Inside Evil with Chris Cuomo: Season 1 Recap
By Ardi AlspachJuly 12, 2018
Criminals and their heinous acts are undoubtedly something that fascinates us all, especially fans of thrillers and true crime stories. We follow the sordid details when the bad guys are caught and put on trial, but it’s not the crime itself that draws us in. It’s that unanswerable question of why. Why would someone feel compelled to rape or kill? In many cases, we never find out the answer, so we’re left to speculate, using psychology to give us clues. Now, HLN has a brand new show that not only attempts to truly find out what’s going on inside some of the most corrupt minds in the world but also showcases what some real victims must go through in order to seek justice. It’s a real-life Mindhunter, so go ahead and binge the series and stay tuned for the finale on Sunday, July 15 at 8 p.m. ET/PT, only on HLN.
Episode 1: “The Mind of a Serial Killer”
The first episode, “The Mind of a Serial Killer,” has CNN anchor Chris Cuomo sitting down with Joel “The Ripper” Rifkin, a man who killed 17 women in the New York City area between 1989 and 1993. The episode includes media from Rifkin’s trial as well as interviews with criminal psychologists who have studied Rifkin and others like him in order to develop a profile of this type of criminal mind. But what sets this series apart from others is that interview between Cuomo and the criminal—Rifkin, in this case.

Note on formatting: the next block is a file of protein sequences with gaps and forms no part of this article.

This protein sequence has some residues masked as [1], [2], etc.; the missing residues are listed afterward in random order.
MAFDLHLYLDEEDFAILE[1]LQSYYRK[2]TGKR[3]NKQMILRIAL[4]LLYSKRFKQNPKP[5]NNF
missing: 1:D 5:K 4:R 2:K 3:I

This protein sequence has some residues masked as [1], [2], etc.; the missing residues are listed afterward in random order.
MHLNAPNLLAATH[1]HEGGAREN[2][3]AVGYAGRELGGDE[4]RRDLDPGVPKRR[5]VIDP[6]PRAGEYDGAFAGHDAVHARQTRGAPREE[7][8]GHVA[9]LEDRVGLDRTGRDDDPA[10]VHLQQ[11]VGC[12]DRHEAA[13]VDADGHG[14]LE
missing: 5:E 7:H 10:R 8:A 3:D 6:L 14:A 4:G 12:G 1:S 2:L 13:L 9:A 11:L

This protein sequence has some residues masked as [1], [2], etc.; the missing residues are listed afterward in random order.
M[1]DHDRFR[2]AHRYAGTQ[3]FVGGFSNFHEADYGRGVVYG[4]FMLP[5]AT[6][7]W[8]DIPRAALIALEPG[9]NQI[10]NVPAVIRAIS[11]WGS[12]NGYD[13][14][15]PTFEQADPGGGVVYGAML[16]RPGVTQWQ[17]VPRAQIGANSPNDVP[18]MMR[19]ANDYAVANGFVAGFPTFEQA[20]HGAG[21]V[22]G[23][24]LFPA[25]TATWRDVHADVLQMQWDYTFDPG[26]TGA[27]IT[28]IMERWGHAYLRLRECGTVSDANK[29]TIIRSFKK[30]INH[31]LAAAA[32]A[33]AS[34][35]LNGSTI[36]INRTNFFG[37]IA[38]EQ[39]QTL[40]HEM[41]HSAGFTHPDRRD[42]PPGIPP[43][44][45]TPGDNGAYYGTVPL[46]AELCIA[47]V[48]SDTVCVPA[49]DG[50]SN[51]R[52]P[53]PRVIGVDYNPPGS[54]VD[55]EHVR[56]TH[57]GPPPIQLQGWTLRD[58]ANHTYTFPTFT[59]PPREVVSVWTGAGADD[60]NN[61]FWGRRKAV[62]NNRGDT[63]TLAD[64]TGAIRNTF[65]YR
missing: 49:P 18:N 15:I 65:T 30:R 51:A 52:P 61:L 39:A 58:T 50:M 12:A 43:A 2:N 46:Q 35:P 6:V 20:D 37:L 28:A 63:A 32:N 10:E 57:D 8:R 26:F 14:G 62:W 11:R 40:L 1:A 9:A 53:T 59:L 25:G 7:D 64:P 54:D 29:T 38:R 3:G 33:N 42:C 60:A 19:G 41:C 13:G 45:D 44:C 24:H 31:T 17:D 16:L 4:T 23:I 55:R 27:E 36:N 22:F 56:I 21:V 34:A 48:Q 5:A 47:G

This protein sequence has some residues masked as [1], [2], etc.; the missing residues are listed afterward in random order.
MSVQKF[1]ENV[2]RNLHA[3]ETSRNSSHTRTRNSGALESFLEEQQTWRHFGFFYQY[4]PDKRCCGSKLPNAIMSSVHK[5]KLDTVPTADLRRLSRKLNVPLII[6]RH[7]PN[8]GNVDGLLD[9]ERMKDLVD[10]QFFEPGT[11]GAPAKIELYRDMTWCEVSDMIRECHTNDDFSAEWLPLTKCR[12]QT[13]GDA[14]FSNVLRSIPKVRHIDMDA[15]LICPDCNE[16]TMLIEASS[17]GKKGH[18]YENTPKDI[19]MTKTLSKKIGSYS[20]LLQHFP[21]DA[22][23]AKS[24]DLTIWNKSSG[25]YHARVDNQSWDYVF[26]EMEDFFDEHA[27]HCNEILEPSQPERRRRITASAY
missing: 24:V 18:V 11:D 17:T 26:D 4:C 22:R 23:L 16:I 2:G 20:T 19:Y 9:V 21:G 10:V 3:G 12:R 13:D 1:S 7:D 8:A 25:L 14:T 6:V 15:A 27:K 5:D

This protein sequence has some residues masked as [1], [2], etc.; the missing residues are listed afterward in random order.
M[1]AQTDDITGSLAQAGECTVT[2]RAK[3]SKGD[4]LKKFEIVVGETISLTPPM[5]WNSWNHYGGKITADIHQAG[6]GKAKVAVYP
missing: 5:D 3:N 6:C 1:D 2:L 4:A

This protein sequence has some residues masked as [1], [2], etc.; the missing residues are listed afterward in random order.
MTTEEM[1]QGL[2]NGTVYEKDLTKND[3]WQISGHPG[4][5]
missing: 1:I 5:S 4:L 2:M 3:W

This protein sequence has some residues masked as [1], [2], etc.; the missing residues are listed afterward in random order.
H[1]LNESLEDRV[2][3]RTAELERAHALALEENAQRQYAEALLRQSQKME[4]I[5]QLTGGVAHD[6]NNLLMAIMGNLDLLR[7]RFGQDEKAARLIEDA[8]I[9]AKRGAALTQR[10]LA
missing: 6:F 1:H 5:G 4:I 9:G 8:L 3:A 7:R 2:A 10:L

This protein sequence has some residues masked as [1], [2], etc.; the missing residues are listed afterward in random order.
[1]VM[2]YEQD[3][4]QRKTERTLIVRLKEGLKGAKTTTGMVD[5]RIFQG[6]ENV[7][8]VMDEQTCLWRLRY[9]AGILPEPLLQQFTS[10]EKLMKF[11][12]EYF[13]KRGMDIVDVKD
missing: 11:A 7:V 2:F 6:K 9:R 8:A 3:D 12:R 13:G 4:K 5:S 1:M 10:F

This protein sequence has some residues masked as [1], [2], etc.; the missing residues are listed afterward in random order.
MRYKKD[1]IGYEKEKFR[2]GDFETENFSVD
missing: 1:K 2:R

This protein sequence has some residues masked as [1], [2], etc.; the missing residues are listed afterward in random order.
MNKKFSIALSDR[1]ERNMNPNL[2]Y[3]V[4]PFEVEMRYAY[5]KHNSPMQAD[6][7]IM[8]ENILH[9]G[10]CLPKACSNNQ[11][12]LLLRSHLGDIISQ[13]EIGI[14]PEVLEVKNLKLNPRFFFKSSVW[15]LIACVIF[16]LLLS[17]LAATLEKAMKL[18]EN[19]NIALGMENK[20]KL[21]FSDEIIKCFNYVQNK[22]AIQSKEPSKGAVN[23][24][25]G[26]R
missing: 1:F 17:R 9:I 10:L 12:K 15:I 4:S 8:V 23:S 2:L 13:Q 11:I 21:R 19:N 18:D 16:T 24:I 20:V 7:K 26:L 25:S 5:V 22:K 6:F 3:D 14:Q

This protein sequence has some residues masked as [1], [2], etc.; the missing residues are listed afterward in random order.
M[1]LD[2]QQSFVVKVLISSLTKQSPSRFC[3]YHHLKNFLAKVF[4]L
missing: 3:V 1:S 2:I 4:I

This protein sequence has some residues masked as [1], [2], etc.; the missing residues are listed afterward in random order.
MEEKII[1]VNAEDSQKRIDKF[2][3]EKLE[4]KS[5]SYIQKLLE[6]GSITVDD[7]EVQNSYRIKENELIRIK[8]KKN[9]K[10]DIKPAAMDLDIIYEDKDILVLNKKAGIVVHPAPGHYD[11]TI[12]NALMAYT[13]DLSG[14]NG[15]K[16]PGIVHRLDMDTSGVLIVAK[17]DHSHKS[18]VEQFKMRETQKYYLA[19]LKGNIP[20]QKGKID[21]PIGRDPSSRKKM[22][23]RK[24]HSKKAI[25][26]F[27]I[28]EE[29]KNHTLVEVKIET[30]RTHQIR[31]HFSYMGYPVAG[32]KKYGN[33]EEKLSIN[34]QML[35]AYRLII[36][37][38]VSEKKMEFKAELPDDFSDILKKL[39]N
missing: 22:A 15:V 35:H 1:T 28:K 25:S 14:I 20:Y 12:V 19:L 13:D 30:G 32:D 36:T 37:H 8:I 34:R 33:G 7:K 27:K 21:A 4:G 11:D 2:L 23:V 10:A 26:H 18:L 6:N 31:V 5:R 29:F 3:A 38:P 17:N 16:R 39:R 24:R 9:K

Rifkin himself describes his crimes and how he got caught, and he attempts to explain why he decided to brutally murder 17 women. Interestingly, a lot of what he says contradicts what some of the psychologists have posited. But again, a lot of what he says contradicts the evidence recovered as well. Does Rifkin even know why he did the things he did? Cuomo attempts to find out as they discuss Rifkin’s upbringing as well as the circumstances that led to each murder. And though Cuomo asks some hard-hitting questions, one gets the sense that no one will ever really know why Rifkin, or any other killer, does what he does. But we’re never going to stop asking the question.
Episode 2: “The Anatomy of Rape”
Episode 2 has a much different approach. Rather than allowing a rapist to speak and perhaps glorify his own crime, the focus is on the victims, the standard procedure for a rape investigation, and the politics behind rape-kit testing in this country.
The statistics for rape in the US show a staggering amount of these types of crimes being committed. According to RAINN, one out every six American women have been the victim of a rape or attempted rape within her lifetime, and one out of every 33 men are victims of attempted or completed rape. Both of those numbers are in the millions. So when this show states that 98% of rapists go unpunished, it’s pretty clear that our justice system and our society have a blind spot when it comes to rape and rape victims.
Thanks to the #MeToo movement, more light is being shed on women and their stories of sexual assault and harassment, but that only covers the small number of rapes that are actually reported. So many more victims never come forward. This particular episode might be the most important of the series because of the straightforward nature in which victims are portrayed as well as the facts of how and what kind of support is needed once a victim comes forward.